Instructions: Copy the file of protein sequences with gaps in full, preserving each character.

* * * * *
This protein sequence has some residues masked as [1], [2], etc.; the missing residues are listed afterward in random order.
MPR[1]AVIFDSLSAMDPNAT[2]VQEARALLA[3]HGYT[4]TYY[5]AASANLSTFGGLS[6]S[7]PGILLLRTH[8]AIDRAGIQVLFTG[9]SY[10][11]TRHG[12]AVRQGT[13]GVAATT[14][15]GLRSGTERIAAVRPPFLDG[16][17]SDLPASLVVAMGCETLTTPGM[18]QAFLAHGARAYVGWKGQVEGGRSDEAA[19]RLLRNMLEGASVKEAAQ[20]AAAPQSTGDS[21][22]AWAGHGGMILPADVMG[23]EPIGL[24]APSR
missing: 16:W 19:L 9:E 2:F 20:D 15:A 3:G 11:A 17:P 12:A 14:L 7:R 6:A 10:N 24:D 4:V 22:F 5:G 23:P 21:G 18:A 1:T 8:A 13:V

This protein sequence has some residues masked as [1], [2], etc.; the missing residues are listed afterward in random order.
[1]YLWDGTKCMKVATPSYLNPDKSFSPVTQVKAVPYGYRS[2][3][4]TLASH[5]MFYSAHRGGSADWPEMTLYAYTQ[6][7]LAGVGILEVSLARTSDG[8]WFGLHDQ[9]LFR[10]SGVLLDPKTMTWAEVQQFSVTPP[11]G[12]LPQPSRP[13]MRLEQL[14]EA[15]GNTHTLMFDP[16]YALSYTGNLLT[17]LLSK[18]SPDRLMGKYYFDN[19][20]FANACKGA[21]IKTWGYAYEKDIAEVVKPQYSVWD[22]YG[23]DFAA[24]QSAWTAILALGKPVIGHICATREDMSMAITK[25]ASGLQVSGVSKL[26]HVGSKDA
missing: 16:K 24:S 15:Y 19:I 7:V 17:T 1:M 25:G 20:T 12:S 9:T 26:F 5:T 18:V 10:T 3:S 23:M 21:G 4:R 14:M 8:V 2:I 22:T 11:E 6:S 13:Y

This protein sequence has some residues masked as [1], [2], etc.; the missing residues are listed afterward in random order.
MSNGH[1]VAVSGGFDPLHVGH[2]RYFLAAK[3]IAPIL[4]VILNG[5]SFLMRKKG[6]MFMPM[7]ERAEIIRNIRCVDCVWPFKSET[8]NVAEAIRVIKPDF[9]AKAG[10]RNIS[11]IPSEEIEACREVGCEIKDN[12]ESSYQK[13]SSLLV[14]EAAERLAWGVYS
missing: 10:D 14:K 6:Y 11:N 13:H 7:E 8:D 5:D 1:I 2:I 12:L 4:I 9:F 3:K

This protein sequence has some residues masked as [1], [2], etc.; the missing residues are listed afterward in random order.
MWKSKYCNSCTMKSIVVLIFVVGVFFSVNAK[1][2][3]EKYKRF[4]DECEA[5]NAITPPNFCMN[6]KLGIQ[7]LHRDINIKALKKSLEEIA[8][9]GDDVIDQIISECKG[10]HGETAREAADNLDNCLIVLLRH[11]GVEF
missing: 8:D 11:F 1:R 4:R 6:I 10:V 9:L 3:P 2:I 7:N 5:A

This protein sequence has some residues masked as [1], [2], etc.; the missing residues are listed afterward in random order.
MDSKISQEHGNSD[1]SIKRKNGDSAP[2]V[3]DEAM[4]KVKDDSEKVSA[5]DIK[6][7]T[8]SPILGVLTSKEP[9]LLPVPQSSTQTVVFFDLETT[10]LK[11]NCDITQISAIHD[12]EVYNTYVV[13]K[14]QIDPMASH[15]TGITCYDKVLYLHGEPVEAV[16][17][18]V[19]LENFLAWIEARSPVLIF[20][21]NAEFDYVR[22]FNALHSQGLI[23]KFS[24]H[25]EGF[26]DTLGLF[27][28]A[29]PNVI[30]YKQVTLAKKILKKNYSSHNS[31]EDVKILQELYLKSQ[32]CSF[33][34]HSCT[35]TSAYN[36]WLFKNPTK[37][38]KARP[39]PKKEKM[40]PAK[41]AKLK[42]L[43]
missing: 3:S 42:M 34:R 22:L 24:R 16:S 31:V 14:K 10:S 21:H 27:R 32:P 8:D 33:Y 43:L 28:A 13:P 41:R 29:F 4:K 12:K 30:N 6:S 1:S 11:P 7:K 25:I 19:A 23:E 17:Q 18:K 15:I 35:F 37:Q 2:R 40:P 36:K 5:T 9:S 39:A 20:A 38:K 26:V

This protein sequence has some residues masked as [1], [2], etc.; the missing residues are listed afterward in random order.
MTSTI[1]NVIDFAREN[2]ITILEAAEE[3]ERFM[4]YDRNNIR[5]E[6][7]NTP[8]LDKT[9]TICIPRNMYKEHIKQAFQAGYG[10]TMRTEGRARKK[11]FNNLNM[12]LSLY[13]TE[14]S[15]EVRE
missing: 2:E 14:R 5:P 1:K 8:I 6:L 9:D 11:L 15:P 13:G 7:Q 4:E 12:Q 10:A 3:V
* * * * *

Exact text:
This protein sequence has some residues masked as [1], [2], etc.; the missing residues are listed afterward in random order.
MPR[1]AVIFDSLSAMDPNAT[2]VQEARALLA[3]HGYT[4]TYY[5]AASANLSTFGGLS[6]S[7]PGILLLRTH[8]AIDRAGIQVLFTG[9]SY[10][11]TRHG[12]AVRQGT[13]GVAATT[14][15]GLRSGTERIAAVRPPFLDG[16][17]SDLPASLVVAMGCETLTTPGM[18]QAFLAHGARAYVGWKGQVEGGRSDEAA[19]RLLRNMLEGASVKEAAQ[20]AAAPQSTGDS[21][22]AWAGHGGMILPADVMG[23]EPIGL[24]APSR
missing: 16:W 19:L 9:E 2:F 20:D 15:A 3:G 11:A 17:P 12:A 14:L 7:R 6:A 10:N 24:D 4:V 22:F 5:G 23:P 21:G 18:A 1:T 8:A 13:V

This protein sequence has some residues masked as [1], [2], etc.; the missing residues are listed afterward in random order.
[1]YLWDGTKCMKVATPSYLNPDKSFSPVTQVKAVPYGYRS[2][3][4]TLASH[5]MFYSAHRGGSADWPEMTLYAYTQ[6][7]LAGVGILEVSLARTSDG[8]WFGLHDQ[9]LFR[10]SGVLLDPKTMTWAEVQQFSVTPP[11]G[12]LPQPSRP[13]MRLEQL[14]EA[15]GNTHTLMFDP[16]YALSYTGNLLT[17]LLSK[18]SPDRLMGKYYFDN[19][20]FANACKGA[21]IKTWGYAYEKDIAEVVKPQYSVWD[22]YG[23]DFAA[24]QSAWTAILALGKPVIGHICATREDMSMAITK[25]ASGLQVSGVSKL[26]HVGSKDA
missing: 16:K 24:S 15:Y 19:I 7:V 17:T 1:M 25:G 20:T 12:S 9:T 26:F 5:T 18:V 10:T 3:S 23:M 21:G 4:R 14:M 8:V 2:I 22:T 11:E 6:S 13:Y

This protein sequence has some residues masked as [1], [2], etc.; the missing residues are listed afterward in random order.
MSNGH[1]VAVSGGFDPLHVGH[2]RYFLAAK[3]IAPIL[4]VILNG[5]SFLMRKKG[6]MFMPM[7]ERAEIIRNIRCVDCVWPFKSET[8]NVAEAIRVIKPDF[9]AKAG[10]RNIS[11]IPSEEIEACREVGCEIKDN[12]ESSYQK[13]SSLLV[14]EAAERLAWGVYS
missing: 10:D 14:K 6:Y 11:N 13:H 7:E 8:D 5:D 1:I 2:I 12:L 4:I 9:F 3:K

This protein sequence has some residues masked as [1], [2], etc.; the missing residues are listed afterward in random order.
MWKSKYCNSCTMKSIVVLIFVVGVFFSVNAK[1][2][3]EKYKRF[4]DECEA[5]NAITPPNFCMN[6]KLGIQ[7]LHRDINIKALKKSLEEIA[8][9]GDDVIDQIISECKG[10]HGETAREAADNLDNCLIVLLRH[11]GVEF
missing: 8:D 11:F 1:R 4:R 6:I 10:V 9:L 3:P 2:I 7:N 5:A

This protein sequence has some residues masked as [1], [2], etc.; the missing residues are listed afterward in random order.
MDSKISQEHGNSD[1]SIKRKNGDSAP[2]V[3]DEAM[4]KVKDDSEKVSA[5]DIK[6][7]T[8]SPILGVLTSKEP[9]LLPVPQSSTQTVVFFDLETT[10]LK[11]NCDITQISAIHD[12]EVYNTYVV[13]K[14]QIDPMASH[15]TGITCYDKVLYLHGEPVEAV[16][17][18]V[19]LENFLAWIEARSPVLIF[20][21]NAEFDYVR[22]FNALHSQGLI[23]KFS[24]H[25]EGF[26]DTLGLF[27][28]A[29]PNVI[30]YKQVTLAKKILKKNYSSHNS[31]EDVKILQELYLKSQ[32]CSF[33][34]HSCT[35]TSAYN[36]WLFKNPTK[37][38]KARP[39]PKKEKM[40]PAK[41]AKLK[42]L[43]
missing: 3:S 42:M 34:R 22:L 24:R 16:S 31:V 14:K 10:S 21:H 27:R 32:P 8:D 33:Y 43:L 28:A 13:P 41:R 29:F 4:K 12:K 30:N 6:S 1:S 11:P 7:K 25:I 19:A 23:E 17:Q 18:K 15:I 35:F 37:Q 2:R 40:P 36:K 5:T 9:S 39:A 20:A 38:K 26:V

This protein sequence has some residues masked as [1], [2], etc.; the missing residues are listed afterward in random order.
MTSTI[1]NVIDFAREN[2]ITILEAAEE[3]ERFM[4]YDRNNIR[5]E[6][7]NTP[8]LDKT[9]TICIPRNMYKEHIKQAFQAGYG[10]TMRTEGRARKK[11]FNNLNM[12]LSLY[13]TE[14]S[15]EVRE
missing: 2:E 14:R 5:P 1:K 8:I 6:L 9:D 11:L 15:P 13:G 7:Q 4:E 12:Q 10:A 3:V